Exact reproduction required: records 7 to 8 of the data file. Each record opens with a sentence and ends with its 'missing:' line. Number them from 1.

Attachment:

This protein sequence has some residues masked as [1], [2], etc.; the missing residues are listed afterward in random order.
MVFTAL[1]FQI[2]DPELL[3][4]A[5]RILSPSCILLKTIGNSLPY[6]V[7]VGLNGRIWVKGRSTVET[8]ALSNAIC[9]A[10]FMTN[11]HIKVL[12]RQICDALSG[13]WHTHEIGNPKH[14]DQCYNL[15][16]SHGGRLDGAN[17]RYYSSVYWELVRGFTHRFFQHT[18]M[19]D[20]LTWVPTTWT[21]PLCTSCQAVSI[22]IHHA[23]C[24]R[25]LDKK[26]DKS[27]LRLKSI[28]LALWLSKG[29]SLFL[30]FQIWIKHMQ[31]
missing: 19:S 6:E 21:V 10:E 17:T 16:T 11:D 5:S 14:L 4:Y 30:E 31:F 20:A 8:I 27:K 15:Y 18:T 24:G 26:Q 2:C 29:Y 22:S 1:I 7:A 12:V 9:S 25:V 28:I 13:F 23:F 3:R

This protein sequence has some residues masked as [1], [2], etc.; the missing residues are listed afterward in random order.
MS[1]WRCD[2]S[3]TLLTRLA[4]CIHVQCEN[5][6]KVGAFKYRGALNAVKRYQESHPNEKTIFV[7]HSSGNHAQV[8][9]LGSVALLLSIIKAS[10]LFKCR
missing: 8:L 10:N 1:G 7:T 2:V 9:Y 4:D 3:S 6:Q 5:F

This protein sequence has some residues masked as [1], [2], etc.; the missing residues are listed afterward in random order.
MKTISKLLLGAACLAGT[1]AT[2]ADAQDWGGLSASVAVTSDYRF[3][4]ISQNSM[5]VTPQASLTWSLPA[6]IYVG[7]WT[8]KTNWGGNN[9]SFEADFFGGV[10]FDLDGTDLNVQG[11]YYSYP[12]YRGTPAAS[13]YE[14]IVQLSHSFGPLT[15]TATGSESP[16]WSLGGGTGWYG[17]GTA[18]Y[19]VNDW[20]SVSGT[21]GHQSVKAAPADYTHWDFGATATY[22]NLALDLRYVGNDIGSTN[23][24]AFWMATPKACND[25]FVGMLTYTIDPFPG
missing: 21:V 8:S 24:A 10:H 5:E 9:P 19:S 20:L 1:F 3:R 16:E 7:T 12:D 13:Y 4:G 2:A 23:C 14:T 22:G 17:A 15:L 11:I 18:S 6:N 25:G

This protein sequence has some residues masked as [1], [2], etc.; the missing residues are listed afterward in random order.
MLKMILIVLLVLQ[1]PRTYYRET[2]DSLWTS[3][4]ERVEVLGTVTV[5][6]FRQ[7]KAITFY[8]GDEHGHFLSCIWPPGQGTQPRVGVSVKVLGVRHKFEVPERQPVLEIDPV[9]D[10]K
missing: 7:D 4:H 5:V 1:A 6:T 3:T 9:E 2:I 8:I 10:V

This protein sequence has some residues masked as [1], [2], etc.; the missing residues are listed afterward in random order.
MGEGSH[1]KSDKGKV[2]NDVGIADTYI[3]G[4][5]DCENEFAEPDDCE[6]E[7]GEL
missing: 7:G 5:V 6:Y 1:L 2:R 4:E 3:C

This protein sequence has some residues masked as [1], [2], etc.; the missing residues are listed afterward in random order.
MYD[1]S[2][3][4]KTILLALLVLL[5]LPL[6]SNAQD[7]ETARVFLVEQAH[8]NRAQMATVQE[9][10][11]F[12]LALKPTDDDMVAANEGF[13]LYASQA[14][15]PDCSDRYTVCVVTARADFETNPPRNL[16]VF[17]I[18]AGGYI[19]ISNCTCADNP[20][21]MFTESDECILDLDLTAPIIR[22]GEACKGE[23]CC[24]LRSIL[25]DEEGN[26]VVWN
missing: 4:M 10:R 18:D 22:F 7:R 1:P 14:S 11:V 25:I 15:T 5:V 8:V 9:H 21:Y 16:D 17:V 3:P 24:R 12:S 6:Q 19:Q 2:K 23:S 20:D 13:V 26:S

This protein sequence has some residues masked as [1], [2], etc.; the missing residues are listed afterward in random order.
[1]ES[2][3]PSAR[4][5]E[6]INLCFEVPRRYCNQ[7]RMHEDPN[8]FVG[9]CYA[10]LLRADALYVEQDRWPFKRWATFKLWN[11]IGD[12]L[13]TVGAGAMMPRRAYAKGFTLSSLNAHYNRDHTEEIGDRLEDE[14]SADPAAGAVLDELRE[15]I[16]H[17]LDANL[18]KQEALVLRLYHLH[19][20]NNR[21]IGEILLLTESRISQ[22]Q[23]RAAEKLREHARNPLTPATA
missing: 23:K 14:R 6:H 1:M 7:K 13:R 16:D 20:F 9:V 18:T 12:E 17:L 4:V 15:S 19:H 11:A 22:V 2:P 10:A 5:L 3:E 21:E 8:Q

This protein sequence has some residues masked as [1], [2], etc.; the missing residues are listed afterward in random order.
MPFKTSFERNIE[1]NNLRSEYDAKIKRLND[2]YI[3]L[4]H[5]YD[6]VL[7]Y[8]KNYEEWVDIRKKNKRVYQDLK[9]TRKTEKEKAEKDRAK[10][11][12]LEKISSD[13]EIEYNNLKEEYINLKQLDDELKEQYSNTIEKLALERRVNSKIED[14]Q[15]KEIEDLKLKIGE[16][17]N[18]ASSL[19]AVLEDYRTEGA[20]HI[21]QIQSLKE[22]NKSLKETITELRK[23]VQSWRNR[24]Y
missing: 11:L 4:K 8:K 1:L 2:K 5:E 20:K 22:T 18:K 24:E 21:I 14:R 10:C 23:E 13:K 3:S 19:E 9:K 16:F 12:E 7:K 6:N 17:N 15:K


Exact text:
This protein sequence has some residues masked as [1], [2], etc.; the missing residues are listed afterward in random order.
[1]ES[2][3]PSAR[4][5]E[6]INLCFEVPRRYCNQ[7]RMHEDPN[8]FVG[9]CYA[10]LLRADALYVEQDRWPFKRWATFKLWN[11]IGD[12]L[13]TVGAGAMMPRRAYAKGFTLSSLNAHYNRDHTEEIGDRLEDE[14]SADPAAGAVLDELRE[15]I[16]H[17]LDANL[18]KQEALVLRLYHLH[19][20]NNR[21]IGEILLLTESRISQ[22]Q[23]RAAEKLREHARNPLTPATA
missing: 23:K 14:R 6:H 1:M 7:K 13:R 16:D 20:F 9:V 18:T 12:E 17:L 4:V 15:S 19:H 11:A 22:V 2:P 10:A 5:L 3:E 21:E 8:Q

This protein sequence has some residues masked as [1], [2], etc.; the missing residues are listed afterward in random order.
MPFKTSFERNIE[1]NNLRSEYDAKIKRLND[2]YI[3]L[4]H[5]YD[6]VL[7]Y[8]KNYEEWVDIRKKNKRVYQDLK[9]TRKTEKEKAEKDRAK[10][11][12]LEKISSD[13]EIEYNNLKEEYINLKQLDDELKEQYSNTIEKLALERRVNSKIED[14]Q[15]KEIEDLKLKIGE[16][17]N[18]ASSL[19]AVLEDYRTEGA[20]HI[21]QIQSLKE[22]NKSLKETITELRK[23]VQSWRNR[24]Y
missing: 11:L 4:K 8:K 1:L 2:K 5:E 20:K 22:T 18:K 24:E 21:I 14:R 10:C 23:E 13:K 3:S 19:E 9:K 16:F 12:E 7:K 6:N 17:N 15:K